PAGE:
The challenge for any symphony orchestra these days lies in making the familiar new, and the new familiar; that is, generating new interest in old favorites and introducing new works into the repertoire. The Santa Barbara Symphony rose to the challenge on Saturday night, March 20, under the cheerful, confident, and able direction of Mark Russell Smith, currently on loan from the St. Paul Chamber Orchestra, the Quad City Symphony Orchestra, and a number of other distinguished groups.
The evening began with a work that even people who have never heard of its composer know well: the Adagio for Strings by Samuel Barber. This work became the 20th-century’s version of the Pachelbel Canon because it fits so well into film scores, especially when someone dies in slow motion, but like Hamlet, it remains a moving and interesting work, despite many efforts to wear it out. But Smith and the S.B. Symphony did more than present a competent performance—they gave it new depth, with perfectly balanced harmonies, and carefully measured crescendos, showing us the contours of the work with only our imaginations providing the images to accompany it.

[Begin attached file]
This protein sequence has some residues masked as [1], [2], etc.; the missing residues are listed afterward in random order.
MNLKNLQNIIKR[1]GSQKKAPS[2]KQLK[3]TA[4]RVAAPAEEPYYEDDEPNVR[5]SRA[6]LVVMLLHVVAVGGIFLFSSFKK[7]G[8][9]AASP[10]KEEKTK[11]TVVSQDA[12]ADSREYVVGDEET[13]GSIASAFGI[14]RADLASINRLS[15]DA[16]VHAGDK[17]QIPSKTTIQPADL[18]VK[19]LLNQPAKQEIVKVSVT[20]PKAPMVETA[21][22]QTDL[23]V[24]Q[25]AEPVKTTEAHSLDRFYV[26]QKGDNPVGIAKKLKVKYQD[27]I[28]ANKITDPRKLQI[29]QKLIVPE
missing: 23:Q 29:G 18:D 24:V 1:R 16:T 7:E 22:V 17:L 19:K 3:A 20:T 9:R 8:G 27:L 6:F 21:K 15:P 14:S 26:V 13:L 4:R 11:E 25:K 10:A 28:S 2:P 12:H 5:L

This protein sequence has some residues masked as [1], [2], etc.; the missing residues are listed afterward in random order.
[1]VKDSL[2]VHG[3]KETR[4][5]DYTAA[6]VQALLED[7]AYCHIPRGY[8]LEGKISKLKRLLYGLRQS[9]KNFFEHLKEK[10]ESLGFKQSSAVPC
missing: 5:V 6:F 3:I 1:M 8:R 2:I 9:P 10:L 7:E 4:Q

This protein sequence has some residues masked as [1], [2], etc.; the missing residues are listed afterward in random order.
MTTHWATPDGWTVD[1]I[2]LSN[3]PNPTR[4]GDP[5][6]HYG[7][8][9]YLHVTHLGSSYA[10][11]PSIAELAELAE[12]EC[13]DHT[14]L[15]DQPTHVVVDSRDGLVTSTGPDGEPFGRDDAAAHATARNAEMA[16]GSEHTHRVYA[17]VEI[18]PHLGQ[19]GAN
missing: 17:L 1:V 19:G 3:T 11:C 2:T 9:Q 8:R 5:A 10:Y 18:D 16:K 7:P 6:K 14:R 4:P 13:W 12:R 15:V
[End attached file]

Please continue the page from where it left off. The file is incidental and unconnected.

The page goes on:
Osvaldo Golijov’s Ausencia (“Absence”) followed, with soloist Joshua Roman starting the work with a remarkable cadenza, a complex tour de force with allusions to J.S. Bach and Max Bruch, leading seamlessly into an orchestral meditation on the deaths of two great Argentine musicians, Carlos Gardel and Astor Piazolla. Like Barber’s Adagio, Ausencia covers an uncanny and complex emotional landscape of sorrow leading to recollection, with powerful chords giving way to hints of Gardel’s beloved tango. The two works played sequentially almost comment on each other, amplifying their effects in memory, an effect Smith clearly had in mind.
More cheerful and traditional works rounded out the evening. Smith, Roman, and the S.B. Symphony happily rolled along with Tchaikovsky’s Variations on a Rococo Theme for Cello and Orchestra, emphasizing its light main theme and treating the variations in minor keys gently. After the intermission, Smith and the symphony showed us how to break through melancholia with Schumann’s Symphony No. 2. There’s nothing like a strong dose of brass in C major to cure what ails you—if only it had cured poor Schumann, whose life was cut short by a painful illness. Sometimes, the lowest points in our lives can help us imagine the highest of visions.